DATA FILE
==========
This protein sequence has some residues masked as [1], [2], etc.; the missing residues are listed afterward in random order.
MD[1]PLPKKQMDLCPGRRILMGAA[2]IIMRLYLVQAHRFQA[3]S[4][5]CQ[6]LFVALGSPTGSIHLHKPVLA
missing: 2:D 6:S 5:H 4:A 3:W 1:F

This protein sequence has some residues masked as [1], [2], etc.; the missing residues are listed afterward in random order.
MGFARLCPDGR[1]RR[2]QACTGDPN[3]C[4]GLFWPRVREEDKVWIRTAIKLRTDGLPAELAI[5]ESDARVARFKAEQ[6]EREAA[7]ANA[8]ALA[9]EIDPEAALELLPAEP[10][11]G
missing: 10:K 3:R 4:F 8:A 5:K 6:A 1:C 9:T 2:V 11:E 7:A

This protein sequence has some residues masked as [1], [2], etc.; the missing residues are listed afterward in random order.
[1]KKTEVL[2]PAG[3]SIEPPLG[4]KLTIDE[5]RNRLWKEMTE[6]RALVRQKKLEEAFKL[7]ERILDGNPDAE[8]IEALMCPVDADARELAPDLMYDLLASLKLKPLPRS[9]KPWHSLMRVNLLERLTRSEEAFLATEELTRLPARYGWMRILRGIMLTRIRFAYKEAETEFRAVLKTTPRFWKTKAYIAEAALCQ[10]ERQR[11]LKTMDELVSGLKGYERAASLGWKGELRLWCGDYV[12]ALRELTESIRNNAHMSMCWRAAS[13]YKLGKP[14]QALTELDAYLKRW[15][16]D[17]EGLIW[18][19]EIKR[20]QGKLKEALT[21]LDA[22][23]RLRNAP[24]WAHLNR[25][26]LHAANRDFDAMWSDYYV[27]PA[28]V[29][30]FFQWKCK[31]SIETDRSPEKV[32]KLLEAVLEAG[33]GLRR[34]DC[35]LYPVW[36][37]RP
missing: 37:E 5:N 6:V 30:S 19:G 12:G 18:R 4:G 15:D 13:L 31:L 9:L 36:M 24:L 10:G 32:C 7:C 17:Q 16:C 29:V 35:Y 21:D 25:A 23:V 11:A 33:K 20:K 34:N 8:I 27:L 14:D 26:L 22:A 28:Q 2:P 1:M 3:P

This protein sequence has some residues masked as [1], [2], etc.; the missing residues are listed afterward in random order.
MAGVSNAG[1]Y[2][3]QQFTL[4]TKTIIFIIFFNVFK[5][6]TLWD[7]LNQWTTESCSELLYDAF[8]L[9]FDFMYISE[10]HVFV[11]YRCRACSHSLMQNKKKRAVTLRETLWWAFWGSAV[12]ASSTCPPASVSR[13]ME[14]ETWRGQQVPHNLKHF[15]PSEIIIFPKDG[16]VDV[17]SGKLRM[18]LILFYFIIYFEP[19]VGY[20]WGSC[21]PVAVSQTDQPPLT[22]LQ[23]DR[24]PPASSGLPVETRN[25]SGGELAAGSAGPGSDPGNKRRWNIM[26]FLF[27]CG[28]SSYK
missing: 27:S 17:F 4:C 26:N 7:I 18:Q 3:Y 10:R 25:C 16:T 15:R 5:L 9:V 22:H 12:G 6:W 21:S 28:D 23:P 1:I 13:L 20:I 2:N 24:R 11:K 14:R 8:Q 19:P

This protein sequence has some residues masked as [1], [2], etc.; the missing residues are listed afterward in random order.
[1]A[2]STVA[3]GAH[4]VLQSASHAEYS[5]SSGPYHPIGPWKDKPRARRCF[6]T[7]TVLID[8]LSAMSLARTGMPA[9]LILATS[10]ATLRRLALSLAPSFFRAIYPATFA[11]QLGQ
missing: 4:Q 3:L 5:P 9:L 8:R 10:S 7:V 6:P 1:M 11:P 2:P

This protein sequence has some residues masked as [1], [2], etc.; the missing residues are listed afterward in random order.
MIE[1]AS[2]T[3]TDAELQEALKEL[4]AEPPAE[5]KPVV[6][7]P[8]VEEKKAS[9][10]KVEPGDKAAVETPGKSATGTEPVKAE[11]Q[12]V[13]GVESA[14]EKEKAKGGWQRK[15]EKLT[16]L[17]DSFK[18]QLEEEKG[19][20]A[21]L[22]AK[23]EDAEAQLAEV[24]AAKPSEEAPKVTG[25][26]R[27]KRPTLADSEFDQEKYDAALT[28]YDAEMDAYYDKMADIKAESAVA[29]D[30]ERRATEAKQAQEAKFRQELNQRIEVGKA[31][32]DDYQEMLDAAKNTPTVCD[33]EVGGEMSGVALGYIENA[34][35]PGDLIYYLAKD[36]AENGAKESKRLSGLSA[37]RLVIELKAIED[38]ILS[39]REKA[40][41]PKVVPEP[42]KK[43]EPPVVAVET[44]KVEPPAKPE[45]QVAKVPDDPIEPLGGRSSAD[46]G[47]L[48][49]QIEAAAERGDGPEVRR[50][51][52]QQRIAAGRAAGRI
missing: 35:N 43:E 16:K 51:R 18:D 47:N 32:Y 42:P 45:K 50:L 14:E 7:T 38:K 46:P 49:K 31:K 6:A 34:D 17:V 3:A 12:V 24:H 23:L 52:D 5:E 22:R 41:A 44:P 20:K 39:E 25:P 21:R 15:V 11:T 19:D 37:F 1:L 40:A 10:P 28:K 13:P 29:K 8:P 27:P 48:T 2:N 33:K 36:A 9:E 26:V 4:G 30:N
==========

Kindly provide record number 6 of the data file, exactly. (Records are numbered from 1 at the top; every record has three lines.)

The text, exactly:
This protein sequence has some residues masked as [1], [2], etc.; the missing residues are listed afterward in random order.
MIE[1]AS[2]T[3]TDAELQEALKEL[4]AEPPAE[5]KPVV[6][7]P[8]VEEKKAS[9][10]KVEPGDKAAVETPGKSATGTEPVKAE[11]Q[12]V[13]GVESA[14]EKEKAKGGWQRK[15]EKLT[16]L[17]DSFK[18]QLEEEKG[19][20]A[21]L[22]AK[23]EDAEAQLAEV[24]AAKPSEEAPKVTG[25][26]R[27]KRPTLADSEFDQEKYDAALT[28]YDAEMDAYYDKMADIKAESAVA[29]D[30]ERRATEAKQAQEAKFRQELNQRIEVGKA[31][32]DDYQEMLDAAKNTPTVCD[33]EVGGEMSGVALGYIENA[34][35]PGDLIYYLAKD[36]AENGAKESKRLSGLSA[37]RLVIELKAIED[38]ILS[39]REKA[40][41]PKVVPEP[42]KK[43]EPPVVAVET[44]KVEPPAKPE[45]QVAKVPDDPIEPLGGRSSAD[46]G[47]L[48][49]QIEAAAERGDGPEVRR[50][51][52]QQRIAAGRAAGRI
missing: 35:N 43:E 16:K 51:R 18:D 47:N 32:Y 42:P 45:K 50:L 14:E 7:T 38:K 46:P 49:K 31:K 6:A 34:D 17:V 3:A 12:V 24:H 23:L 52:D 5:E 22:R 41:A 44:P 20:K 39:E 25:P 21:R 15:V 11:T 19:D 37:F 1:L 40:A 10:P 28:K 13:P 29:K 8:P 27:P 48:T 2:N 33:K 36:A 9:E 26:V 4:G 30:N